Global motorsports enjoyer, long time simracer, Gran Turismo veteran, I've been driving alongside top drivers since the dawn of online pro leagues on Gran Turismo, and qualified for the only cancelled FIA GTC World Tour. I've left aside competitive driving in 2020 to dedicate myself to IGTL, a simracing organisation hosting high quality events for pro racers and customers, to create with friends the kind of events we wished we could have had. We strive to provide the best events for drivers and the best content for viewers, and want to help the simracing scene grow and shine further in the global esports scene.

Comments

This is simracing ...
How many times has it happened in events of a certain importance where REAL SIMs such as rF2 or iRacing were used? With technology there is always this risk, if those who organize these events in certain places set up the computers in an obscene way ...
 
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This is simracing ...
How many times has it happened in events of a certain importance where REAL SIMs such as rF2 or iRacing were used? With technology there is always this risk, if those who organize these events in certain places set up the computers in an obscene way ...
At least grass dipping is more realistic in GT7 than iRacing (a "REAL" sim) ;)
 
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The Toyota Gazoo Racing Cup was won by Igor Fraga, who cheekily proceeded to ask Kazuki Nakajima if Toyota would offer him a drive. Kylian Drumont took second place, while Takuma Sasaki completed the podium.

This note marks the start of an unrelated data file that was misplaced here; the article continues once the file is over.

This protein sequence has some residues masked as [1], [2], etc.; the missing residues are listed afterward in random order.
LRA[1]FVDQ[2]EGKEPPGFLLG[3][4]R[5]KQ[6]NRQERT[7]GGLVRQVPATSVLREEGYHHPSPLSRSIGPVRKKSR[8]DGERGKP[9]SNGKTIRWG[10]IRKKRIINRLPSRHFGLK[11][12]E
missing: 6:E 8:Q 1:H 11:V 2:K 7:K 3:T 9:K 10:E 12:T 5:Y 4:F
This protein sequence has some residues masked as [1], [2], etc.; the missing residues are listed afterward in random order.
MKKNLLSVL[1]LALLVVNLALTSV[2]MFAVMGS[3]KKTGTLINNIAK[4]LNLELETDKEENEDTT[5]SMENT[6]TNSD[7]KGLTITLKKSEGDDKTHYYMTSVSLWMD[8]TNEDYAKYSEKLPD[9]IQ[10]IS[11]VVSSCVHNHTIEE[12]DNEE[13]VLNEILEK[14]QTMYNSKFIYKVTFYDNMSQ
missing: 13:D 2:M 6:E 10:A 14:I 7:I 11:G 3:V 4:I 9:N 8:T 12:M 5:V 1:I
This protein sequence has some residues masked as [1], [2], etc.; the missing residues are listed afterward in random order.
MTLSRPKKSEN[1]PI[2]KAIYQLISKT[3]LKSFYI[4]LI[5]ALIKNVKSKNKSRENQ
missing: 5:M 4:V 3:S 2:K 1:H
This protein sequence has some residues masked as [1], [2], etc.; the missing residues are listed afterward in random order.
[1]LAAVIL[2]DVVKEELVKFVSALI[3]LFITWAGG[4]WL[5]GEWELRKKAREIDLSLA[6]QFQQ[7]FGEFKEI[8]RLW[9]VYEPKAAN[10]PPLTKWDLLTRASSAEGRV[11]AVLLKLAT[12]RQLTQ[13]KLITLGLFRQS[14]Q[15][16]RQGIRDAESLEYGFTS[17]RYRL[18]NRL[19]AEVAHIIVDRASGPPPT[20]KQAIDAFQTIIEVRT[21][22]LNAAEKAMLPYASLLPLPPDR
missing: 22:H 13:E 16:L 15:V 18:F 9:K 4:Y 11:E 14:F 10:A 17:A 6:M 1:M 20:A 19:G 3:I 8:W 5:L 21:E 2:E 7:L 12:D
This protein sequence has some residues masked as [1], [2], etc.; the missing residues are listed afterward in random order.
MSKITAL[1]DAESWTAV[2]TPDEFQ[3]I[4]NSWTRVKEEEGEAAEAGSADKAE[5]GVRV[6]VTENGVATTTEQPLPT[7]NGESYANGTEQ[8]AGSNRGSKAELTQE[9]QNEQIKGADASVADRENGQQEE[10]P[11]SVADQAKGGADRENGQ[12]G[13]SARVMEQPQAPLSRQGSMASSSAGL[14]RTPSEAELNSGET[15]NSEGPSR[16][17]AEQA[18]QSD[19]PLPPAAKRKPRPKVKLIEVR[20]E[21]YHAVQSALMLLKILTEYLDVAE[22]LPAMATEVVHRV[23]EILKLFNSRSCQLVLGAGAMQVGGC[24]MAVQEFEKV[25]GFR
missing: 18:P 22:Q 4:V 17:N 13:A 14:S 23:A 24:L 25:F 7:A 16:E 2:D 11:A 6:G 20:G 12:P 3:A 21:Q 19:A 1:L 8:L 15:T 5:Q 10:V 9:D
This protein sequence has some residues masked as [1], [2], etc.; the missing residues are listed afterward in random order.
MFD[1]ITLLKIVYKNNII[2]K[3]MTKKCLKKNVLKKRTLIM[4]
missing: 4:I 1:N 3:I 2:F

That sounds just like a joke to me, did he take it seriously?
 
That sounds just like a joke to me, did he take it seriously?
Well, Igor Fraga raced F3, just tested a SF Light like a week ago and is generally recognized as a pretty talented driver by those who follow him. He's also been sponsored by Gran Turismo in real life racing, and there's a pretty tight relationship between Toyota and GT.

So yeah, I'd say it was thrown out as a joke, but it's far from being an innocent one. From a marketing perspective, it would make a lot of sense for it to happen at least for a test day.
 
Gran Tourismo players playing it differently to the way real world drivers race? No Never... Gran Tourismo was always so realistic... :whistling:

I was actually expecting proper arcade racing incidents with a crashfest or 2 and so forth for the controversy...

esports only interest me when I'm involve or the world is in lockdown with no active racing real in the real world...
 
Why do I feel ashamed of myself when I see boys like this?

Don't get me wrong, they're acting their age, it's just us who are old men gaming.
 
Why do I feel ashamed of myself when I see boys like this?

Don't get me wrong, they're acting their age, it's just us who are old men gaming.
Because when we were young we didn't had the internet (or at least, in my case, not as popular use of the internet) to immortalize and make viral the stupid **** we all did.
 
I had no problem with Coque Lopez lunging hard into the tunnel.

- He had to try something, and Gran Turismo has always been more elbows out than most sim racing due to the forgiving damage model.

- Inostroza should not have been there in the first place because he took out Miyazono and hence should have pulled over and given up 2nd rather than raced for the win;

 
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rF2 had a many hickups in their Virtual Le Mans streams with disconnects and general server issues.

In 2020 (?) Max Verstappen crashed out due to a screen freeze.
The code has been very much optimized since that problem.
But those problems where not all the fault the software.
Many problems occured due to drivers running on less reliable wifi from their homes.
Even some used their 4G as their network connection.
Or connections being lost because of 3rd part influences.
So, the servers had a really hard time picking up the data stream after those disconnects and huge pings.